From: Jesse Jones (jesjones_at_[hidden])
Date: 2000-12-08 22:02:49
>>There's lot of code that really can't be unit tested very effectively.
>>For example, 3/4 of my numeric casts are probably in my low level Mac GUI
>>code where I have to convert ints to shorts. It's hard to unit test a
>>window or a checkbox...
>In which case, it seems quite clear that what you need here is a
>runtime-checked conversion not a debug statement. If you cannot
>adequately path test the code, then assume the worst. numeric_cast in
>its current form is the correct tool for the job, from the sounds of it.
I didn't say that it can't be tested. I said that it can't be easily unit
tested. If I'm doing a cast that should *never* fail then I don't want to
throw. All that will do is bloat my exe with extra entries in the
exception tables and screw over the optimizer.
>>>And finally, there is the point that, as a checked cast, numeric_cast is
>>>consistent with the existing language. The example it follows closest is
>>Hmm, I believe you're right. You leave me no alternative but to fall back
>>on C++'s famed obsession with performance. :-) So, I guess my question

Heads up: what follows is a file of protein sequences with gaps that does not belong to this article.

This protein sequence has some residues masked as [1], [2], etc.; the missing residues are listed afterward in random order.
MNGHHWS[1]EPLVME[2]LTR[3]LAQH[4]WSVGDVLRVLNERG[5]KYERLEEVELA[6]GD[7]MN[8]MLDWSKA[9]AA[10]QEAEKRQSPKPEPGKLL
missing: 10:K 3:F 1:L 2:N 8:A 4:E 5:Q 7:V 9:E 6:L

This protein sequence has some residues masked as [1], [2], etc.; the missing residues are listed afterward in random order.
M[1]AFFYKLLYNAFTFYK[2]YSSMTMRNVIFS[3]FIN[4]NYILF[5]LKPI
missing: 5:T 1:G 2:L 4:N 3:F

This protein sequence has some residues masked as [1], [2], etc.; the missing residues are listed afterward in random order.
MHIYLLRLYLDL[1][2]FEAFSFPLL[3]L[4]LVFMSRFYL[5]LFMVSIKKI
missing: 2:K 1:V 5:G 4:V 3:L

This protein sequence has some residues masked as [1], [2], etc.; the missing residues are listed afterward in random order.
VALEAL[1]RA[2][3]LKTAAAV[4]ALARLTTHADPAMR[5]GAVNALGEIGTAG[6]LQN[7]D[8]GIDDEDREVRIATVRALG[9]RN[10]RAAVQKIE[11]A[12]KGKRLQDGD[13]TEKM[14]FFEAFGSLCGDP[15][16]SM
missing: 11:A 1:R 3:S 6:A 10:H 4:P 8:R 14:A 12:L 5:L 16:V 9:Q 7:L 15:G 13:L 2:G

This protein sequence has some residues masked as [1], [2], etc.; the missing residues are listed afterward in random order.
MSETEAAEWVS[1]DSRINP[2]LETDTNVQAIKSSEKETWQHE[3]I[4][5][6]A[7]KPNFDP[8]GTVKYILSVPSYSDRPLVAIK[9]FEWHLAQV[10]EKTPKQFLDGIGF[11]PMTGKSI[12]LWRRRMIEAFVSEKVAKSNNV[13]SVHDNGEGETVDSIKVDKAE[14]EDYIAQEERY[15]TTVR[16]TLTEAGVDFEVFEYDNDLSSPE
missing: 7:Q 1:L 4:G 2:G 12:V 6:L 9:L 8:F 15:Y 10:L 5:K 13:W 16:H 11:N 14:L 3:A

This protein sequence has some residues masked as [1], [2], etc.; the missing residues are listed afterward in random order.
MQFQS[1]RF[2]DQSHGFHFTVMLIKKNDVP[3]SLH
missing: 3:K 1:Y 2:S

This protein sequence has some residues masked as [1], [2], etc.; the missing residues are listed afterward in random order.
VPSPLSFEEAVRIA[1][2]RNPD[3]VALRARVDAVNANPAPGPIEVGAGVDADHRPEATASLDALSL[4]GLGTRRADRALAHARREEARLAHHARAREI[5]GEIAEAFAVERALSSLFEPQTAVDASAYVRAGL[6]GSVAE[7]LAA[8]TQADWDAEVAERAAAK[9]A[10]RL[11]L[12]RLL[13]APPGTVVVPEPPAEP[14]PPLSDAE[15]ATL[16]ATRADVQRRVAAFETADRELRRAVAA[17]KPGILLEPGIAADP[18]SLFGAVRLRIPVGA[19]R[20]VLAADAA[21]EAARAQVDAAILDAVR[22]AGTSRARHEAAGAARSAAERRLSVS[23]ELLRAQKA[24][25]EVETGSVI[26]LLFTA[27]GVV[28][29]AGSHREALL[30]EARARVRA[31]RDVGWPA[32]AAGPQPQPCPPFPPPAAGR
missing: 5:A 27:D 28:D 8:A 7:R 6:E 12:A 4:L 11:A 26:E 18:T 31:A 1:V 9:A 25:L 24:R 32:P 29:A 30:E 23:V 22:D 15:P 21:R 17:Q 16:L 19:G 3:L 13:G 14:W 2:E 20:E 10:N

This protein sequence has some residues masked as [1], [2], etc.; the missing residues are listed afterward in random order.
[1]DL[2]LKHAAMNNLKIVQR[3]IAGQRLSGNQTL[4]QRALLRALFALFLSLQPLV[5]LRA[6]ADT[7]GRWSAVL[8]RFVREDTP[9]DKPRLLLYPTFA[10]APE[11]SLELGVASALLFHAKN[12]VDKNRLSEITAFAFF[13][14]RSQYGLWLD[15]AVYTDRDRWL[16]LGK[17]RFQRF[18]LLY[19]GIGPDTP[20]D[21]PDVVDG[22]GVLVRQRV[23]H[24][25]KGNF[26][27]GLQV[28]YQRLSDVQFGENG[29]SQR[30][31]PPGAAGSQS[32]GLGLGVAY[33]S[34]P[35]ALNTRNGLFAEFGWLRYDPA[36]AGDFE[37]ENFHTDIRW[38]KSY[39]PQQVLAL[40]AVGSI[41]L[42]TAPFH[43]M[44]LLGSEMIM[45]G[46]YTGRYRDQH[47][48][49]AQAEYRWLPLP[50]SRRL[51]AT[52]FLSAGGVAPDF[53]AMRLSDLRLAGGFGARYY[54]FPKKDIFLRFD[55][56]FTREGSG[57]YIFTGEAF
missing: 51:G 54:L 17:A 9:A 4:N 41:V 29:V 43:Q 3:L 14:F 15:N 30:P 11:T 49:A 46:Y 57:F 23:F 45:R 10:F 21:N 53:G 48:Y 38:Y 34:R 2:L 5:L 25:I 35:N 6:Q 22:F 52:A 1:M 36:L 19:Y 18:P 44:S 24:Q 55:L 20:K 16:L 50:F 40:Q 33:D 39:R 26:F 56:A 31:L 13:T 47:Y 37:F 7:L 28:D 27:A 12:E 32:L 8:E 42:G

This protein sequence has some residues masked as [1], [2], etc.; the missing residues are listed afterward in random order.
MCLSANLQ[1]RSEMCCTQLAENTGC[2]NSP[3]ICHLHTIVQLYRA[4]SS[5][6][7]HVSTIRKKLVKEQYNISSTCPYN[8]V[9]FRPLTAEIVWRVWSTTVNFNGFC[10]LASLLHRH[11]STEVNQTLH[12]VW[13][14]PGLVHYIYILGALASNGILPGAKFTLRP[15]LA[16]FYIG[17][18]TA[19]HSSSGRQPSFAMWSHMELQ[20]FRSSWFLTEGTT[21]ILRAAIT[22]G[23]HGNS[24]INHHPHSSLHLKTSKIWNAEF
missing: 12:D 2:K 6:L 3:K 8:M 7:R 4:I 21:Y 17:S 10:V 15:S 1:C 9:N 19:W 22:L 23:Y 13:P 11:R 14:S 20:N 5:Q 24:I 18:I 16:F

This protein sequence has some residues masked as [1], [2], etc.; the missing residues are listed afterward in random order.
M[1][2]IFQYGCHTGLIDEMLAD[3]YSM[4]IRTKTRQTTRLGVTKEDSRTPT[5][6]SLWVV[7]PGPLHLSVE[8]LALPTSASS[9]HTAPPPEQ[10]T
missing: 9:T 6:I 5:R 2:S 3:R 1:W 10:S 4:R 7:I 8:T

>>is, just how badly will an inline function that throws screw up a
>>compiler's code gen?
>If you are doing GUI work I suspect that this would be one of those
>'optimisations' that amounts to a drop in the ocean :->
That's true here but I also sometimes use checked casts to convert from
signed ints to unsigned ints when using STL. I'm sure that at least some
of these are more sensitive to performance. On compilers with
zero-overhead exceptions there's another sort of overhead introduced by
throw statements: each throw will add one(?) entry into the compiler's
exception tables. These tables are not small (eg I just checked one of
my apps built with CW 6 and 200K out of a 1.6M exe are exception tables).
Now these overheads aren't huge, but why should I pay *any* penalty for a
failure that should only happen via a programmer error?
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